Semolina With Mixed Vegetables

Semolina granules – 1 cup

Shallot – 1, finely chopped

Ginger – ½ -inch, finely grated

Serrano chili – 2, chopped

Oil – 3 tbsp

Mustard seeds –1 tbsp

Lentils – 2 tbsp. (any, as it is for the crunch)

Chopped mixed vegetables (frozen) – ½ cup

Cilantro – ½ bunch, washed and roughly chopped

Cashew nuts – 2 tbsp. (optional for garnish)

Salt – 1tsp

Water – 1¾ cup

  • Heat a pan. Add the semolina (no oil) and sauté for about 3 minutes, until it is heated through and has a war aroma. Keep aside.
  • Clean and heat the pan. Add oil to the pan.
  • When the oil is warm, add the mustard seeds.
  • Once it starts to pop, add the lentils and sauté until it changes color.
  • Add the chopped shallot and sauté until brown.
  • Add the ginger, chili, and cashew nuts and sauté for a minute.
  • Add the frozen vegetables or cooked fresh vegetables and sauté for a minute.
  • Add the water and salt and bring the water to a boil.
  • Add a third of the toasted semolina to the boiling water, stirring vigorously to prevent it from clumping. Add another batch and keep stirring, until the final batch is added. Cover and cook on a low heat for 3 minutes. The water should be fully absorbed.
  • Fluff the semolina. Serve warm. Garnish with cilantro.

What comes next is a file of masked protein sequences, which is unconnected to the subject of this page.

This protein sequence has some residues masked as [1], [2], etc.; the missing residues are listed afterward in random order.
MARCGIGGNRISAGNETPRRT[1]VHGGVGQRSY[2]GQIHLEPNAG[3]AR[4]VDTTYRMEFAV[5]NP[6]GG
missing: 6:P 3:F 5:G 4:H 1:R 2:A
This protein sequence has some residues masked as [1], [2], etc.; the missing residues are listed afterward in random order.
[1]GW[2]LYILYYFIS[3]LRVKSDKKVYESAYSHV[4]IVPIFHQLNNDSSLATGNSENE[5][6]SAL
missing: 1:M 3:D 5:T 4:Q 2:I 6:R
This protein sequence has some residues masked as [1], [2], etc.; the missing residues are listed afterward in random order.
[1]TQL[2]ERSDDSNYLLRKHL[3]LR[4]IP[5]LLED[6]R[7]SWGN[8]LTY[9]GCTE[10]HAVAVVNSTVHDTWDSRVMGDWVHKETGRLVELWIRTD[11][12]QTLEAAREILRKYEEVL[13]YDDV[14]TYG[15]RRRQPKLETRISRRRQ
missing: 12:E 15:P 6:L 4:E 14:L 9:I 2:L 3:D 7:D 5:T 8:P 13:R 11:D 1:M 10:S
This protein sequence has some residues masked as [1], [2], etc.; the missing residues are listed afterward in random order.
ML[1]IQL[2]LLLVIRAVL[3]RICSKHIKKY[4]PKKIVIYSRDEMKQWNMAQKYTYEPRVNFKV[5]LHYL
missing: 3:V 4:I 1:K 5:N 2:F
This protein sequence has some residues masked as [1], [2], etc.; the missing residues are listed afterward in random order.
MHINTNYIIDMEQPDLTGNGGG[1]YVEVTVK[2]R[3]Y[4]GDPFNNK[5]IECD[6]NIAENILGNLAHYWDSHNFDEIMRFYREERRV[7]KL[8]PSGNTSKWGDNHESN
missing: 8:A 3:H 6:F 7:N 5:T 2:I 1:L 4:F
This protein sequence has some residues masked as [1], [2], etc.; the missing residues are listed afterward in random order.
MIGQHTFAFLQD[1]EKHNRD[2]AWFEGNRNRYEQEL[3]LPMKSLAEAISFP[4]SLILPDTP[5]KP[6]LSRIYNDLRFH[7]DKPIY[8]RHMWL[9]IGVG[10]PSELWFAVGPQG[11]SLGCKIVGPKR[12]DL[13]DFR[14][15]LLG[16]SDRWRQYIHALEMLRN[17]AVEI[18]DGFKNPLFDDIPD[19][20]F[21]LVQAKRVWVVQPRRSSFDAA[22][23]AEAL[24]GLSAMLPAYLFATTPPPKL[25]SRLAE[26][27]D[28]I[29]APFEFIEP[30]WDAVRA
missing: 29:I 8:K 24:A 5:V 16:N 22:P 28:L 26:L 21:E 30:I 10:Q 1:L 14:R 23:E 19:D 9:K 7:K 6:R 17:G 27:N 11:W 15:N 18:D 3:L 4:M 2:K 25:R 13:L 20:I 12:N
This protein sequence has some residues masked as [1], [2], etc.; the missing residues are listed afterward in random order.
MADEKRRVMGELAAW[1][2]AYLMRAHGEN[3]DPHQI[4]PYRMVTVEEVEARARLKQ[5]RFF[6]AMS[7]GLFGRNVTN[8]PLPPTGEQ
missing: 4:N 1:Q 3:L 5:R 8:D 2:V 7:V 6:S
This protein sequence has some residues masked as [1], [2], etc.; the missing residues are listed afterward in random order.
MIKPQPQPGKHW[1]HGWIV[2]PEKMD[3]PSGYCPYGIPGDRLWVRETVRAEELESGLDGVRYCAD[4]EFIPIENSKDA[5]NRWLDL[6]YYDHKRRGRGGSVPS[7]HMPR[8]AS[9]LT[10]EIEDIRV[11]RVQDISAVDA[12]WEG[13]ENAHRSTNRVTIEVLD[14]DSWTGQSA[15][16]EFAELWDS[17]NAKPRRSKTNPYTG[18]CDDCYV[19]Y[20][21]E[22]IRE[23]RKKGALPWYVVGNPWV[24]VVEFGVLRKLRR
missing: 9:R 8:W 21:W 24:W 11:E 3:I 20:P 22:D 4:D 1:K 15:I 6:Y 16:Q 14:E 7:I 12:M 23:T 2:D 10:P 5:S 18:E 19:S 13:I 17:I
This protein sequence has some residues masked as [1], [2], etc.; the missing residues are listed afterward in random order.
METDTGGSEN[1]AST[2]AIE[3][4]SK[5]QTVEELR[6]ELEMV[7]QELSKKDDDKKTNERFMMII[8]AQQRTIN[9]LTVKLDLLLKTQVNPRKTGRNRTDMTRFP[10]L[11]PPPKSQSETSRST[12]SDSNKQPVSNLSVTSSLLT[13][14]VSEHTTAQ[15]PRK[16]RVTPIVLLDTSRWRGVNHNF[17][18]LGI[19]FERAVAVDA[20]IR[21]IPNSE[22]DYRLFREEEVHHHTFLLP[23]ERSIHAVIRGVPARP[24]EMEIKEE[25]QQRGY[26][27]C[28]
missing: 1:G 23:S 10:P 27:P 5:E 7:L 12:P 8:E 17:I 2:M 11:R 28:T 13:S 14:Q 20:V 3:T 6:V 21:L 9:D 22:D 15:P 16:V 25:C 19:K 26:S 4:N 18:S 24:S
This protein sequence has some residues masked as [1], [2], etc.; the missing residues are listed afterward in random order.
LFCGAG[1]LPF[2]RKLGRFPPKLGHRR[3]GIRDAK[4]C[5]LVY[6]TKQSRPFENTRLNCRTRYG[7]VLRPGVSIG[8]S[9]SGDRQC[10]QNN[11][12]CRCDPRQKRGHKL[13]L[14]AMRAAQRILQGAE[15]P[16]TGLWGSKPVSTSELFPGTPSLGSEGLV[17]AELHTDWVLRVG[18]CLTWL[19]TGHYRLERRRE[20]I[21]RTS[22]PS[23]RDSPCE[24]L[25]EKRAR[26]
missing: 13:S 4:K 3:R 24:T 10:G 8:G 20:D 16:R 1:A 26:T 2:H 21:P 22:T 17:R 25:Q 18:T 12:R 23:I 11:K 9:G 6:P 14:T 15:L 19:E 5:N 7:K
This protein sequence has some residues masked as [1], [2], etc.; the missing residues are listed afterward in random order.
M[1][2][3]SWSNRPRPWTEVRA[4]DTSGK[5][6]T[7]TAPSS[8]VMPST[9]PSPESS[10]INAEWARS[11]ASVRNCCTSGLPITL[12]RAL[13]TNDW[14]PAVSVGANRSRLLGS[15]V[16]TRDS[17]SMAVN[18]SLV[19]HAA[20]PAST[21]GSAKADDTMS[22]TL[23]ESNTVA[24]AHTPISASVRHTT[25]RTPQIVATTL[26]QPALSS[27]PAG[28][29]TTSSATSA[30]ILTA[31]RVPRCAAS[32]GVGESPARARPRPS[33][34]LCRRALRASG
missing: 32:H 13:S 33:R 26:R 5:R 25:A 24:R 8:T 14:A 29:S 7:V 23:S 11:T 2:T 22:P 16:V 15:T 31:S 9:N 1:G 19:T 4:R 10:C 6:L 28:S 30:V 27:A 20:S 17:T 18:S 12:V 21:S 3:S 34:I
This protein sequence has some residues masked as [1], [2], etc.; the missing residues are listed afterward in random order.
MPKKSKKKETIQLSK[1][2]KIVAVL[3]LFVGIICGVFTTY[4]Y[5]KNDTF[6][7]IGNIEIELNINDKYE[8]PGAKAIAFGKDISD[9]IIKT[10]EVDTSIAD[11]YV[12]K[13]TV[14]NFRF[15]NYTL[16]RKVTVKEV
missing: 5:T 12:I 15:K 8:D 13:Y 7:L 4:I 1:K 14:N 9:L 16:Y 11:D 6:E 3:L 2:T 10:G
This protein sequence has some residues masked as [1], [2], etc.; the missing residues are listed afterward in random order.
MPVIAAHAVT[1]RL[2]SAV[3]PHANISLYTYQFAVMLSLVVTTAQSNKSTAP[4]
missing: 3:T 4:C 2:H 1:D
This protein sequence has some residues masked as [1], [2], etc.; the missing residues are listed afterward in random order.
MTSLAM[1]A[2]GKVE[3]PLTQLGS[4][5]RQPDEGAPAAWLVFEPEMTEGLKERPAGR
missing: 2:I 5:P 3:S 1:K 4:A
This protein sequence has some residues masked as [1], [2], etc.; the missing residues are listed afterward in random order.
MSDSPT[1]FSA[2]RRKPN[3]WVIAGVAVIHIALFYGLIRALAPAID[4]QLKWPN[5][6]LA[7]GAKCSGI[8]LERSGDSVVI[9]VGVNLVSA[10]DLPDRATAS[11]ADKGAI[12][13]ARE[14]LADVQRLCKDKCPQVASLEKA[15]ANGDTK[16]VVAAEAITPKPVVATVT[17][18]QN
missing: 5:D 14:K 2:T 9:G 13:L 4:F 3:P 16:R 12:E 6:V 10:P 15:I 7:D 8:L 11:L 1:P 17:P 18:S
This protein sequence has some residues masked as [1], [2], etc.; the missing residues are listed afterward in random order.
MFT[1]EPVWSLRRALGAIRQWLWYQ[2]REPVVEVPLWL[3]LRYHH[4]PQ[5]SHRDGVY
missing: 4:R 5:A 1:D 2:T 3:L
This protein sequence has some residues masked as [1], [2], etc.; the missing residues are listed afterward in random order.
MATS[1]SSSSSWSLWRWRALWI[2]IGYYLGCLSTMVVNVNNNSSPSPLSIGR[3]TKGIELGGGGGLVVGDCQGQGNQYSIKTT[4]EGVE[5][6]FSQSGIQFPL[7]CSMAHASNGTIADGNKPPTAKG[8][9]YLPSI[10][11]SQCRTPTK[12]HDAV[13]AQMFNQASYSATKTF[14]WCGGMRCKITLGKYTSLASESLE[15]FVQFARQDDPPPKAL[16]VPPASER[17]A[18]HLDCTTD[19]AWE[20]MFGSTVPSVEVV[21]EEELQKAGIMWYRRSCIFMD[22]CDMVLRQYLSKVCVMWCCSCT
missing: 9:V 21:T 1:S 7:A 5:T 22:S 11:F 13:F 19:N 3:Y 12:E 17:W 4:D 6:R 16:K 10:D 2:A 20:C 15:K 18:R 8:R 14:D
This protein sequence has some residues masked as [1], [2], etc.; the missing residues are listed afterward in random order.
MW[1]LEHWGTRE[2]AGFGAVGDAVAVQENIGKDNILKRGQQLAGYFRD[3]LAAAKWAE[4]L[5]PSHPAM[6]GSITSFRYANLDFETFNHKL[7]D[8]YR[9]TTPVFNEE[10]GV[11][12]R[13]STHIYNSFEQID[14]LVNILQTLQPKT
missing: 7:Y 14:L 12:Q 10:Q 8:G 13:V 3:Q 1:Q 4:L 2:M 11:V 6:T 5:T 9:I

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Infusions: So Simple, Yet So Complex

A. had a sore throat during my last visit, so I made her my mother’s remedy – a ginger and cinnamon infusion made with grated ginger shavings, a cinnamon stick, and sweetened with a dash of honey. Infusions have long ago come out of medicinal closets and are now staple cooking embellishments. They are turning up with ultra-hip allure as hibiscus-infused teas in gin cocktails or Serrano infused vodka in spicy cocktails. An infusion is simply a “tea” made by pouring boiling water, alcohol, or oil over herbs, spices, or other plant parts. The resulting “tea” when added to a drink or dish add yet another subtle layer – a fragrant flourish to the final dish. Aromatic lemon rinds and cinnamon inspired my two infusions below – one with seafood and the other in a soup.